Heredity and biomechanics play an important role in the development of hammertoes.
During the gait cycle if an abnormal amount of force is misdirected, (the arch being too low or the foot being too unstable) the toes must over grip and increase their actions. Often times this leads to a muscular imbalance causing deformity to the toes.
If a hammer toe deformity progresses it can lead to irritation in shoe gear and to the development of a corn or bursa. A large development of keratinized skin of the outer layer (stratum corneum) builds up to prevent further irritation of the epidermis. Often, a small fluid filled sac between the bone and the skin which tries to cushion the bone, usually to no avail and with the development of further pain.
Hammer toe deformity can be congenital (such as in polydactyly and syndactyly) or developmental such as in adducto Varus deformity, flexor stabilization or flexor substution.
In the congenital development, an abnormal development of the bones, skin or insertion of the tendon has occurred which produces an abnormal position of the toe.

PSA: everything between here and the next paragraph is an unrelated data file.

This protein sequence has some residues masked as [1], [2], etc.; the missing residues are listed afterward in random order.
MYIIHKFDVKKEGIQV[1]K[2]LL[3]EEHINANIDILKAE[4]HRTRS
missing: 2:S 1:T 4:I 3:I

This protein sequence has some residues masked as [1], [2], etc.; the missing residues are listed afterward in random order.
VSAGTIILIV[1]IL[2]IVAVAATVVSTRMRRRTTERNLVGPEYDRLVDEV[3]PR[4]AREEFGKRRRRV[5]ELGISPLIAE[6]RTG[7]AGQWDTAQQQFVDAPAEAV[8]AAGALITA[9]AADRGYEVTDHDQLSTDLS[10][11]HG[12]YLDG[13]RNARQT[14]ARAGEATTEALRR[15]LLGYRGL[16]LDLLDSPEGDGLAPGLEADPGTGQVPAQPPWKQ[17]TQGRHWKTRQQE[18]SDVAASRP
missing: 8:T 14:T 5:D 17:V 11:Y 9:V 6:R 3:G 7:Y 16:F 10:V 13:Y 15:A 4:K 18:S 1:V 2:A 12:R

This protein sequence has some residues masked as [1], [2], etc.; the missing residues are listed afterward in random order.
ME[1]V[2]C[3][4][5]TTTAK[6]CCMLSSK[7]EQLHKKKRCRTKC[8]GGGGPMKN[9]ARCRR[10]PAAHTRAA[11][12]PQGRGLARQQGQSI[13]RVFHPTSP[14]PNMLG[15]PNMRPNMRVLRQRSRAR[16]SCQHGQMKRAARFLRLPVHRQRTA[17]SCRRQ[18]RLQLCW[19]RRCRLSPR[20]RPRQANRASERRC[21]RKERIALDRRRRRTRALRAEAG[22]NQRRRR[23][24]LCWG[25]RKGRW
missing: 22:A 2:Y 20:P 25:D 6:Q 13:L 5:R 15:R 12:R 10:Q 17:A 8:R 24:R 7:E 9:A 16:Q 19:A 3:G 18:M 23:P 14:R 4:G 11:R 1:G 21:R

In the developmental development of hammer toe deformity, muscular imbalance with progressive shortening of the flexor tendons (the deforming force) and the extensor tendons (the holding force). The result is an angular mal position of the toe causing rubbing in shoes with pain.
Conservative treatment for hammer toes includes deeper shoes and padding.
Surgical treatment of a hammer toe deformity is addressed by lengthening the contracted tendon and joint capsule and by removing a piece of the joint (knuckle) to allow the toe to straighten. Pins are often used stabilize the toe during the healing period.